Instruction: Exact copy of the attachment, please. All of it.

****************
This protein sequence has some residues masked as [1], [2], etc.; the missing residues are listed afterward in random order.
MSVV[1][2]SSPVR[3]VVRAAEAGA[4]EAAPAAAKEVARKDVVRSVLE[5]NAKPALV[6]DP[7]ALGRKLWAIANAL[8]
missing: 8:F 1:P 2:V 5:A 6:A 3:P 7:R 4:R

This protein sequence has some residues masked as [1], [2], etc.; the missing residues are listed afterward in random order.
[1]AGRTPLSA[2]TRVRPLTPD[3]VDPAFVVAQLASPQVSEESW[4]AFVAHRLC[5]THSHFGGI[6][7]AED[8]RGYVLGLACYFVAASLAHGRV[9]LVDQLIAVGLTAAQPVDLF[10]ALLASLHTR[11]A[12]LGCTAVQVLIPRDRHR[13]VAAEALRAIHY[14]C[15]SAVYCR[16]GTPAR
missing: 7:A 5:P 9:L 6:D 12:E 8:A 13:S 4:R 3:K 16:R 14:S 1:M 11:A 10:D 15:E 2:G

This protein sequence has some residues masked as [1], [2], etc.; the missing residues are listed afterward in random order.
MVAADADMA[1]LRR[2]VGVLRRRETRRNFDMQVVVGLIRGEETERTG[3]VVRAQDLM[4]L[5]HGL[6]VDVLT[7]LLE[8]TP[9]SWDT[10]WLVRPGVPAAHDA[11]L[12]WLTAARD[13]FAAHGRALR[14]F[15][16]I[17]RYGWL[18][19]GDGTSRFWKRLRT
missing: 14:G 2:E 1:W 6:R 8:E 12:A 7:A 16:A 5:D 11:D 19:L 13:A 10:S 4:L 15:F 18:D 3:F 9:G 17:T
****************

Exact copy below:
This protein sequence has some residues masked as [1], [2], etc.; the missing residues are listed afterward in random order.
MSVV[1][2]SSPVR[3]VVRAAEAGA[4]EAAPAAAKEVARKDVVRSVLE[5]NAKPALV[6]DP[7]ALGRKLWAIANAL[8]
missing: 8:F 1:P 2:V 5:A 6:A 3:P 7:R 4:R

This protein sequence has some residues masked as [1], [2], etc.; the missing residues are listed afterward in random order.
[1]AGRTPLSA[2]TRVRPLTPD[3]VDPAFVVAQLASPQVSEESW[4]AFVAHRLC[5]THSHFGGI[6][7]AED[8]RGYVLGLACYFVAASLAHGRV[9]LVDQLIAVGLTAAQPVDLF[10]ALLASLHTR[11]A[12]LGCTAVQVLIPRDRHR[13]VAAEALRAIHY[14]C[15]SAVYCR[16]GTPAR
missing: 7:A 5:P 9:L 6:D 12:E 8:A 13:S 4:R 3:K 16:R 14:S 1:M 11:A 10:D 15:E 2:G

This protein sequence has some residues masked as [1], [2], etc.; the missing residues are listed afterward in random order.
MVAADADMA[1]LRR[2]VGVLRRRETRRNFDMQVVVGLIRGEETERTG[3]VVRAQDLM[4]L[5]HGL[6]VDVLT[7]LLE[8]TP[9]SWDT[10]WLVRPGVPAAHDA[11]L[12]WLTAARD[13]FAAHGRALR[14]F[15][16]I[17]RYGWL[18][19]GDGTSRFWKRLRT
missing: 14:G 2:E 1:W 6:R 8:E 12:A 7:A 16:A 5:D 11:D 19:L 13:A 10:S 4:L 15:F 18:D 3:F 9:G 17:T